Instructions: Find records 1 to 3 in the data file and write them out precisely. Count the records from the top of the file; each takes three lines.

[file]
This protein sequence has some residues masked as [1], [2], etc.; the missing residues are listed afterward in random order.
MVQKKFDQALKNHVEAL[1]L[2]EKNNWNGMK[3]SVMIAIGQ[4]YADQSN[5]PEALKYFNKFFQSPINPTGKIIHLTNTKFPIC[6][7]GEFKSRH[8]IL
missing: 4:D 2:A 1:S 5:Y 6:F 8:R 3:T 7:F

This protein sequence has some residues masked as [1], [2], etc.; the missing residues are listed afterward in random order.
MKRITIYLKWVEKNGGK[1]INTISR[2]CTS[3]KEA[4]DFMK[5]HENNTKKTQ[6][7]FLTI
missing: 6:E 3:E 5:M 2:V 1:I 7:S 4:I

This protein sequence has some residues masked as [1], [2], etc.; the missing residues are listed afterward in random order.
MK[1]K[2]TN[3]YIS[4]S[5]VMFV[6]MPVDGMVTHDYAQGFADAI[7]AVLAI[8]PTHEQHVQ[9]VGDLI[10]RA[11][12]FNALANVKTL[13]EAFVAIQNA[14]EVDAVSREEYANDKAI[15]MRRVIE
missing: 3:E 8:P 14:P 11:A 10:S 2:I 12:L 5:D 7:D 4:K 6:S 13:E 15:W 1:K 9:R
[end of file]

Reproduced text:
This protein sequence has some residues masked as [1], [2], etc.; the missing residues are listed afterward in random order.
MVQKKFDQALKNHVEAL[1]L[2]EKNNWNGMK[3]SVMIAIGQ[4]YADQSN[5]PEALKYFNKFFQSPINPTGKIIHLTNTKFPIC[6][7]GEFKSRH[8]IL
missing: 4:D 2:A 1:S 5:Y 6:F 8:R 3:T 7:F

This protein sequence has some residues masked as [1], [2], etc.; the missing residues are listed afterward in random order.
MKRITIYLKWVEKNGGK[1]INTISR[2]CTS[3]KEA[4]DFMK[5]HENNTKKTQ[6][7]FLTI
missing: 6:E 3:E 5:M 2:V 1:I 7:S 4:I

This protein sequence has some residues masked as [1], [2], etc.; the missing residues are listed afterward in random order.
MK[1]K[2]TN[3]YIS[4]S[5]VMFV[6]MPVDGMVTHDYAQGFADAI[7]AVLAI[8]PTHEQHVQ[9]VGDLI[10]RA[11][12]FNALANVKTL[13]EAFVAIQNA[14]EVDAVSREEYANDKAI[15]MRRVIE
missing: 3:E 8:P 14:P 11:A 10:S 2:I 12:L 5:D 7:D 4:K 6:S 13:E 15:W 1:K 9:R